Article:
Michael Bloomberg has found one more thing to stick his name on.
The media mogul and mayor of New York has acquired BusinessWeek from McGraw Hill. The deal combines two of the biggest names in business journalism, although in some ways it seems an odd fit. Bloomberg is about the future. He delivers his news online and through his subscription terminals, while BusinessWeek is an old-school magazine.
But it still has a brand name that apparently is worth between $2 million and $5 million in cash along with assumed liabilities. At least that's what BusinessWeek's website reported the price to be, and in theory it should at least be in the ballpark. Both Bloomberg and McGraw-Hill declined to comment on the financial terms.
The deal marks a shift for Bloomberg, which is known primarily for its subscription news service for financial professionals, into the consumer media space. In a statement, company President Daniel L. Doctoroff said BusinessWeek print and online content will be integrated with Bloomberg's subscription news terminals, as well as its Web, television and mobile properties. The New York Times reported
that the magazine will be renamed Bloomberg's BusinessWeek. No word yet on whether Bloomberg will also try to regulate salt consumption among the staff. (As mayor, Bloomberg has expressed concern about salt as well as other dietary issues.)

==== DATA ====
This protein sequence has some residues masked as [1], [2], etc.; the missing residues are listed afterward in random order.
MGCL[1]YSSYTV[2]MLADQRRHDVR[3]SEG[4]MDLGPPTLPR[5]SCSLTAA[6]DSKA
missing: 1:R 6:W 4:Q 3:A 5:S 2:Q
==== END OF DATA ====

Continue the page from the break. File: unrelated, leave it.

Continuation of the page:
Doctoroff didn't comment on further plans for the magazine. In a sign of dedication to the print property, however. Bloomberg appointed its chief content officer, Norman Pearlstine, the former managing editor of the Wall Street Journal and editor in chief of Time Inc., as chairman of BusinessWeek.
According to BusinessWeek, the magazine is projected to lose in excess of $40 million this year on revenue of about $130 million. McGraw Hill decided to put the magazine up for sale in the summer. Other potential suitors looking at BusinessWeek before Bloomberg made its offer included ZelnickMedia, the investment firm run by Take-Two Interactive chief executive and former 20th Century Fox president Strauss Zelnick, in combination with former Wall Street Journal publisher L. Gordon Crovitz and private equity firm OpenGate, which owns TV Guide Magazine.
It's not yet clear whether Bloomberg will institute major layoffs at BusinessWeek once the deal closes. Several staffers have already left the magazine recently amid uncertainty over its future.
Updated at 5:20 p.m.: Bloomberg is committed to the print magazine and hopes the BusinessWeek brand will help it sell more terminals, Pearlstine told The Times in an interview.
"This deal goes both ways," he said. "On the one hand, it makes our content more valuable for terminal subscribers, and on the other hand it enables us to leverage our assets with consumers."
Pearlstine confirmed that the magazine will likely be renamed Bloomberg BusinessWeek and said that, despite the huge challenges in print media, his company is committed to continuing publication.
"BusinessWeek has got a very talented staff, but has been resource-constrained over the last few years because it's a magazine in a very tough market," he said. "We can marry that asset to the 2,200 journalists of Bloomberg News in 145 offices in 72 countries, and that's going to enable us to create a weekly that we’re going to invest in and make a great magazine reflecting the strength of the entire staff of Bloomberg."
Pearlstine said that BusinessWeek will retain some of its own editorial staff but declined to speculate on whether there will be significant layoffs.
-- Ben Fritz
Photo: Copies of BusinessWeek magazine. Credit: Daniel Acker / Bloomberg.